Much of the localised fighting near the small village of Lanzerath defended by the I&R Unit was similar to World War 1 with the Germans just charging up the hill towards the Americans and suffering ridiculous casualties and yet continuing to launch several similar ‘suicide’ attacks and just getting mown down by the US guns. In fact, once the Germans take the position they are shocked by how few US Troops there are and they ask where all the others went !!
Several of the US Soldiers get injured very badly and end up being looked after by the Germans and they seem to have had varying levels of care and there was a big problem because the Germans have very little in terms of medical supplies etc. By that time in the War the Germans are in terrible trouble regarding supplies of any sort and they were doing things like taking Medical Kits off US Soldiers they kill or capture for themselves to use. This was particularly the case with Morphine Ampules because the US Troops were all issued with them as a vital painkiller but the German Army never had such treatments.
The start of the Battle of the Bulge is interesting as it is quite astonishing how the Germans managed to move up so many Tanks and other forms of Armoured transport and Artillery right up under the noses of the Allies. A key factor was probably the weather because the dense cloud meant that the Allied freedom with regards to the air was useless because it was not safe to fly planes and therefore this essential reconnaissance ability was curtailed. Indeed, one of the reasons the German offensive failed was because the weather started to improve and the Allied Air Forces could start attacking the Panzers and German Troops on the ground etc. The awful cold and ice and snow and stuff was a big problem and it seems to be that if and when an American Patrol did sense that the Germans were up to something, when they reported it to their Superiors it was dismissed as something trivial.
There is a lot about the Malmedy massacre which was a terrible event whereby the fanatical and vicious SS Panzer Divisions lined up loads of captured US Troops in a field and just mowed them down using the Machine Guns on the Panzers etc. and this was a subject of a Trial at Nuremburg after the War.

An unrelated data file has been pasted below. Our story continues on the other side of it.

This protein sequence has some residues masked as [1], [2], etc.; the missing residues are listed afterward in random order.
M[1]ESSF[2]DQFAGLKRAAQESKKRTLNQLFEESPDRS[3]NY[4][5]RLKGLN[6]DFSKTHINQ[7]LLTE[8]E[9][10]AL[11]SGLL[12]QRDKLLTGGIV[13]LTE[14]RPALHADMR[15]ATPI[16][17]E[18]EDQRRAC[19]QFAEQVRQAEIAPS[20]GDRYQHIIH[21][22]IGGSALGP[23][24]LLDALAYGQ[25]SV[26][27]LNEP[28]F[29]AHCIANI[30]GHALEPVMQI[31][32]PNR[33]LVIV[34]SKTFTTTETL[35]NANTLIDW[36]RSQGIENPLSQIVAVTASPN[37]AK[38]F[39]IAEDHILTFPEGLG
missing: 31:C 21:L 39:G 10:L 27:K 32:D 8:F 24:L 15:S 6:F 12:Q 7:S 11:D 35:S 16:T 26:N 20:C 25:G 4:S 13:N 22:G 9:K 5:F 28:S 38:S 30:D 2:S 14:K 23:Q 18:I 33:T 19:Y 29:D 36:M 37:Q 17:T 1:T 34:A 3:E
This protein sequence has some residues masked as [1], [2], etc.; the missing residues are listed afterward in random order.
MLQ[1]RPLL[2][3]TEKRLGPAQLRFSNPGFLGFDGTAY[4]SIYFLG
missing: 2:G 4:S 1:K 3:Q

However, even if the Nazi lunatics did not kill you once you were a prisoner, there were other awful situations where you could easily find yourself in a spot of bother. One of the problems was that the Germans transported POWs back to Germany using the worn out and heavily bombed Train network and they failed to paint Red Crosses on the top of the Trains so the Allied Fighters would swoop down on them and launch Rockets and stuff and you could end up being killed in a ‘Blue on Blue’ situation by your own side.
Something else that is very striking is just how young the men were and how the Commander of the Lanzerath Unit was just 24 and the responsibility and pressure these guys were under is just something hard to fathom. As is so often the case from such histories of the Wars, it really was about a tightly knit group of very young men who were really fighting for one another and there was a huge loyalty to their comrades.
Anyway, that should give you a flavor of the Book and it really is very good. I found it easy to read and I was always eager to keep reading it and to see what happened next and the tangential bits that it goes into like the Malmedy massacre and what happened to the Nazi Commander involved after the War is very good. I am a big fan of that TV Series from a few years ago called ‘Band of Brothers’ and one of the episodes is about where the 101st Airborne are trying to defend a wooded position during the Battle of the Bulge near Bastogne, and this Book enhances what was in that programme nicely.
If you fancy a copy of the book then nip over to the ‘Non-Finance Books’ page and you should find it on there quite easily.